Magnetic Resonance Imaging for Axillary Breast Cancer Metastasis in the Neoadjuvant Setting: A Prospective Study
Breast magnetic resonance imaging (MRI) for assessment of regional breast cancer metastasis is controversial owing to the variable specificity. We evaluated breast MRI for axillary metastasis in neoadjuvant chemotherapy patients.Materials and Methods:
A single-institution, institutional review board–approved prospective trial enrolled female breast cancer patients receiving neoadjuvant chemotherapy from 2008 to 2012 and collected the pre- and post-treatment MRI, pretreatment axillary ultrasound, axillary biopsy, and surgical pathologic findings. The kappa coefficient was used to evaluate the strength of the agreement between the 2 modalities and Fisher's exact test was used to evaluate the association.Results:
A total of 43 patients were included. Of these 45 patients, 35 had stage N1-N2 before treatment. Comparing the abnormal results on the pretreatment MRI scans and axillary biopsy examinations, a consistent diagnosis was found for 92%, with a moderate strength of agreement (kappa coefficient, 0.54). The pretreatment MRI findings were significantly associated with the axillary biopsy results (P = .014). The false-positive rate, false-negative rate, sensitivity, and specificity were 50%, 3%, 97%, 50%, respectively. Comparing the post-treatment MRI and surgical pathologic findings revealed a consistent diagnosis rate of, with a slight strength of agreement (kappa, 0.16). The false-positive rate, false-negative rate, sensitivity, and specificity were 38%, 46%, 55%, and 63%, respectively. The post-treatment MRI findings were not associated with the pathologic lymph node results (P = .342).Conclusion:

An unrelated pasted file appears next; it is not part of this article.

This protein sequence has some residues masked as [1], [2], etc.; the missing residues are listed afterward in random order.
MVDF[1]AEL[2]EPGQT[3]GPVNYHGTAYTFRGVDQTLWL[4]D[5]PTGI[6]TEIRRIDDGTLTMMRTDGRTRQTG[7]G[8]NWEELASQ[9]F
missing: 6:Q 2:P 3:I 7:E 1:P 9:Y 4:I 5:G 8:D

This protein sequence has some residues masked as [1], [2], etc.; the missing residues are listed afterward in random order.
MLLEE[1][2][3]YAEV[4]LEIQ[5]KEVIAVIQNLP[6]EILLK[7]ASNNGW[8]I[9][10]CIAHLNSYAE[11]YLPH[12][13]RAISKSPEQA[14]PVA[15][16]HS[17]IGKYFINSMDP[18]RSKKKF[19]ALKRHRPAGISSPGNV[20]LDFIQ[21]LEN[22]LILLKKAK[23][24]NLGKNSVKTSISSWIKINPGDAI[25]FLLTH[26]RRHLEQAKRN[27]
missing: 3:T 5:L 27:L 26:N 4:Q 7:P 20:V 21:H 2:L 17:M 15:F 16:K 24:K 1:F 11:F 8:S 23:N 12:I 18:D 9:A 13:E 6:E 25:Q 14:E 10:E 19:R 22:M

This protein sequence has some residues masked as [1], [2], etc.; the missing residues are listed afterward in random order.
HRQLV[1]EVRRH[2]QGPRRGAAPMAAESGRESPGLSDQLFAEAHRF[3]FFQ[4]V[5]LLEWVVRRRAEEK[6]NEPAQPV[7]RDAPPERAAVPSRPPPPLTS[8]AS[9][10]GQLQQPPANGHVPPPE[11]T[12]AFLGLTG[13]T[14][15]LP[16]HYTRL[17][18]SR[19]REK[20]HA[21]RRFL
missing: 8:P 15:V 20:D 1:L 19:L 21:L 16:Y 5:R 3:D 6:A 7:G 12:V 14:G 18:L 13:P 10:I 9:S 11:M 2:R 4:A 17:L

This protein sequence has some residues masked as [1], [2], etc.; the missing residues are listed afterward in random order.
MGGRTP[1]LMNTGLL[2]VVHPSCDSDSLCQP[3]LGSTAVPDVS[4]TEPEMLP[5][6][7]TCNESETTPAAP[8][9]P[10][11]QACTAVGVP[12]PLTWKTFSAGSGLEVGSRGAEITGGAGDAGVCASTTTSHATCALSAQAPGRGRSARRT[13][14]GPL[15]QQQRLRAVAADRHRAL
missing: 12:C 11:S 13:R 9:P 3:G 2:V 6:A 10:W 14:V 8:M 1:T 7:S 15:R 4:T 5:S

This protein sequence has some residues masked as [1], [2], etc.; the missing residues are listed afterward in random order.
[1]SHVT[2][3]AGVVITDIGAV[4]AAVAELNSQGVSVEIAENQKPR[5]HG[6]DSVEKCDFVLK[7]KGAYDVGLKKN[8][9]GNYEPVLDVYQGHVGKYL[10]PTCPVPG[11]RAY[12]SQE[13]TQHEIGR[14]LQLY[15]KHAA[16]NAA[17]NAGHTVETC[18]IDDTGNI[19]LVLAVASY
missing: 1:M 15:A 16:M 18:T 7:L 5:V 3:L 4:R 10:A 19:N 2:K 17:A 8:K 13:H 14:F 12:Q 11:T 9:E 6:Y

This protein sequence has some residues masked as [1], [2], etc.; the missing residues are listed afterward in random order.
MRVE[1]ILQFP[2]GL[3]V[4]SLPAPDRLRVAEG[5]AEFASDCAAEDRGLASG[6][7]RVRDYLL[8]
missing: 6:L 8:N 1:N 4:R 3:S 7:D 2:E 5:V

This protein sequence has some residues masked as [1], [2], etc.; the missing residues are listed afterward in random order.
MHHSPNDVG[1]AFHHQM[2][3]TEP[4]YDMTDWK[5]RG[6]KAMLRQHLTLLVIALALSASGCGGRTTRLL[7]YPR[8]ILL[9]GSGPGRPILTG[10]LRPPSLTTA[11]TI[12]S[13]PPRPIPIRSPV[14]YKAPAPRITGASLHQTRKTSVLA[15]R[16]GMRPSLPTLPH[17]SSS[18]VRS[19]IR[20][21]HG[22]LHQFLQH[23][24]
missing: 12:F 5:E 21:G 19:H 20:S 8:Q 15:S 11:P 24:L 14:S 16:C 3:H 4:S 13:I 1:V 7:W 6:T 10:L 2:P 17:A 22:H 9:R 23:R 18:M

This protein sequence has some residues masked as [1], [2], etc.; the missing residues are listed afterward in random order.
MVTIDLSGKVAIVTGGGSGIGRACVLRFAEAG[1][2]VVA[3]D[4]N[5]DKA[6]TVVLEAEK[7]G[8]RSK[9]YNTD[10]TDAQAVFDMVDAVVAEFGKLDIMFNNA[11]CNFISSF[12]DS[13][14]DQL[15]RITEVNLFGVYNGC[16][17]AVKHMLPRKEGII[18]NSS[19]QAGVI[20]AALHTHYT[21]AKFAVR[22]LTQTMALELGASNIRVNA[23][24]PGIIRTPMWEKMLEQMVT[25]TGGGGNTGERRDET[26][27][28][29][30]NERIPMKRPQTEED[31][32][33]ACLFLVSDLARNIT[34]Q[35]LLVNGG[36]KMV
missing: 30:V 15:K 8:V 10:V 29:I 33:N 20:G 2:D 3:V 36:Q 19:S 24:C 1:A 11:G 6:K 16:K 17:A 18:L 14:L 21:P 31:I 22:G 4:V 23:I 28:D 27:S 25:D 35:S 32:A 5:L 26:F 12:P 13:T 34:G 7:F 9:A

Pretreatment breast MRI was more specific for axillary metastasis than was axillary ultrasonography. However, post-treatment breast MRI was not predictive of residual axillary disease and should be used cautiously when altering treatment plans.Micro-Abstract:
Evaluation of the axilla on breast magnetic resonance imaging (MRI) for breast cancer is a growing practice. We reviewed a prospective breast cancer cohort undergoing neoadjuvant chemotherapy to compare the pretreatment breast MRI findings with the axillary ultrasound/fine needle aspiration findings and the post-treatment breast MRI findings with the surgical pathologic findings. The prechemotherapy MRI findings were more specific for axillary metastasis than were the focused ultrasound findings. However, the postchemotherapy MRI findings were not predictive of residual axillary disease.